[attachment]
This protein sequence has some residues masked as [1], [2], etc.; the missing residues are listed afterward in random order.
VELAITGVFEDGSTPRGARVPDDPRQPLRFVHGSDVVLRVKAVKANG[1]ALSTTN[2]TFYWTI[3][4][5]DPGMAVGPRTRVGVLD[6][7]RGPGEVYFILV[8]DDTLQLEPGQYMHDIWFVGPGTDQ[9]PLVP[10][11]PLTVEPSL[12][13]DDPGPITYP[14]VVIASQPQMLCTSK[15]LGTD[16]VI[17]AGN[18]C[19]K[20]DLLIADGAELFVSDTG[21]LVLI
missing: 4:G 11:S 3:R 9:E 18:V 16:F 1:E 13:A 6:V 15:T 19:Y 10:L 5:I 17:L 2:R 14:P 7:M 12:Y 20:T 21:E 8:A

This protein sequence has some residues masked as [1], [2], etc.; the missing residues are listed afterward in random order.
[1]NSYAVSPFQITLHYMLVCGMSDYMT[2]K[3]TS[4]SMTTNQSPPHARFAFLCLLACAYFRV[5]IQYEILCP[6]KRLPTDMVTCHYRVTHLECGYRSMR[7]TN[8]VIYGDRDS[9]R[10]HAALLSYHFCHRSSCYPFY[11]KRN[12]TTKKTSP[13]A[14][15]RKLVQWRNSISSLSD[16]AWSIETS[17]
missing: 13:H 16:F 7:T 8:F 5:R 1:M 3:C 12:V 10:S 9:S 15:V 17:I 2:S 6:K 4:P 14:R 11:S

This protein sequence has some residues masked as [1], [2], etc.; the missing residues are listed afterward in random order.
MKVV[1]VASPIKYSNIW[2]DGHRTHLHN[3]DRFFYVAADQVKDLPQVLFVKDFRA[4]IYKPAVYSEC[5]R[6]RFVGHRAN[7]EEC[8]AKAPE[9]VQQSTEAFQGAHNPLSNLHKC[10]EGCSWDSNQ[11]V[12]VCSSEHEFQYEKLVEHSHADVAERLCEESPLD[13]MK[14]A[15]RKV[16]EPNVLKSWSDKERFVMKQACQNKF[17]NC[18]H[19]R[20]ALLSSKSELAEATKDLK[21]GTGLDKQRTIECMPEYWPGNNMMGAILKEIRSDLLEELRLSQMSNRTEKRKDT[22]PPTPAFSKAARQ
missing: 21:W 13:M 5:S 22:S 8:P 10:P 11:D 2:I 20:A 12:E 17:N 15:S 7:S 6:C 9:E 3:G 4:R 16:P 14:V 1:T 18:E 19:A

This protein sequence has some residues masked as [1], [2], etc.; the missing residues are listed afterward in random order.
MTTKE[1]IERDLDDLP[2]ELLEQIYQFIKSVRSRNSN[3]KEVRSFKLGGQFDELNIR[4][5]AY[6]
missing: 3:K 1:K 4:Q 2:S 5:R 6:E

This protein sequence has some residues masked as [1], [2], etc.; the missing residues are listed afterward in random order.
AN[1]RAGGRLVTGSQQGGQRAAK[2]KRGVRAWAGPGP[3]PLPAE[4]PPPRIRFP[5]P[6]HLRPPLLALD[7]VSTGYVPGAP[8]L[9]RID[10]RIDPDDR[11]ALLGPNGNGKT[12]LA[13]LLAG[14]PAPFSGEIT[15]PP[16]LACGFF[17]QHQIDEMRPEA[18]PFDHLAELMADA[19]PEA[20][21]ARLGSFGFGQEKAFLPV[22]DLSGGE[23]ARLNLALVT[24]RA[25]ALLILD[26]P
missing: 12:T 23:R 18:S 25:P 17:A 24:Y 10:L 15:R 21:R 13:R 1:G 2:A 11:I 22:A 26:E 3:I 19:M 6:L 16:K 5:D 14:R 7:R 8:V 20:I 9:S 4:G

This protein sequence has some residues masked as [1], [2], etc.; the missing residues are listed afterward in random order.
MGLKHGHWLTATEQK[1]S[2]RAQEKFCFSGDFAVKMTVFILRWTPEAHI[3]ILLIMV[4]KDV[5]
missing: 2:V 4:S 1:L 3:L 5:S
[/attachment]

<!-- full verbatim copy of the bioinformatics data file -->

This protein sequence has some residues masked as [1], [2], etc.; the missing residues are listed afterward in random order.
VELAITGVFEDGSTPRGARVPDDPRQPLRFVHGSDVVLRVKAVKANG[1]ALSTTN[2]TFYWTI[3][4][5]DPGMAVGPRTRVGVLD[6][7]RGPGEVYFILV[8]DDTLQLEPGQYMHDIWFVGPGTDQ[9]PLVP[10][11]PLTVEPSL[12][13]DDPGPITYP[14]VVIASQPQMLCTSK[15]LGTD[16]VI[17]AGN[18]C[19]K[20]DLLIADGAELFVSDTG[21]LVLI
missing: 4:G 11:S 3:R 9:E 18:V 16:F 1:E 13:A 6:V 15:T 19:Y 10:L 5:I 17:L 2:R 14:P 7:M 12:Y 20:T 21:E 8:A

This protein sequence has some residues masked as [1], [2], etc.; the missing residues are listed afterward in random order.
[1]NSYAVSPFQITLHYMLVCGMSDYMT[2]K[3]TS[4]SMTTNQSPPHARFAFLCLLACAYFRV[5]IQYEILCP[6]KRLPTDMVTCHYRVTHLECGYRSMR[7]TN[8]VIYGDRDS[9]R[10]HAALLSYHFCHRSSCYPFY[11]KRN[12]TTKKTSP[13]A[14][15]RKLVQWRNSISSLSD[16]AWSIETS[17]
missing: 13:H 16:F 7:T 8:F 5:R 1:M 3:C 12:V 10:S 9:S 15:V 17:I 2:S 6:K 4:P 14:R 11:S

This protein sequence has some residues masked as [1], [2], etc.; the missing residues are listed afterward in random order.
MKVV[1]VASPIKYSNIW[2]DGHRTHLHN[3]DRFFYVAADQVKDLPQVLFVKDFRA[4]IYKPAVYSEC[5]R[6]RFVGHRAN[7]EEC[8]AKAPE[9]VQQSTEAFQGAHNPLSNLHKC[10]EGCSWDSNQ[11]V[12]VCSSEHEFQYEKLVEHSHADVAERLCEESPLD[13]MK[14]A[15]RKV[16]EPNVLKSWSDKERFVMKQACQNKF[17]NC[18]H[19]R[20]ALLSSKSELAEATKDLK[21]GTGLDKQRTIECMPEYWPGNNMMGAILKEIRSDLLEELRLSQMSNRTEKRKDT[22]PPTPAFSKAARQ
missing: 21:W 13:M 5:S 22:S 8:P 10:P 11:D 2:I 20:A 12:E 17:N 15:S 7:S 6:C 9:E 3:G 4:R 16:P 14:V 1:T 18:E 19:A

This protein sequence has some residues masked as [1], [2], etc.; the missing residues are listed afterward in random order.
MTTKE[1]IERDLDDLP[2]ELLEQIYQFIKSVRSRNSN[3]KEVRSFKLGGQFDELNIR[4][5]AY[6]
missing: 3:K 1:K 4:Q 2:S 5:R 6:E

This protein sequence has some residues masked as [1], [2], etc.; the missing residues are listed afterward in random order.
AN[1]RAGGRLVTGSQQGGQRAAK[2]KRGVRAWAGPGP[3]PLPAE[4]PPPRIRFP[5]P[6]HLRPPLLALD[7]VSTGYVPGAP[8]L[9]RID[10]RIDPDDR[11]ALLGPNGNGKT[12]LA[13]LLAG[14]PAPFSGEIT[15]PP[16]LACGFF[17]QHQIDEMRPEA[18]PFDHLAELMADA[19]PEA[20][21]ARLGSFGFGQEKAFLPV[22]DLSGGE[23]ARLNLALVT[24]RA[25]ALLILD[26]P
missing: 12:T 23:R 18:S 25:P 17:A 24:Y 10:L 15:R 21:R 13:R 1:G 2:A 11:I 22:A 26:E 3:I 19:M 6:L 16:K 5:D 14:R 7:R 8:V 20:I 9:S 4:G

This protein sequence has some residues masked as [1], [2], etc.; the missing residues are listed afterward in random order.
MGLKHGHWLTATEQK[1]S[2]RAQEKFCFSGDFAVKMTVFILRWTPEAHI[3]ILLIMV[4]KDV[5]
missing: 2:V 4:S 1:L 3:L 5:S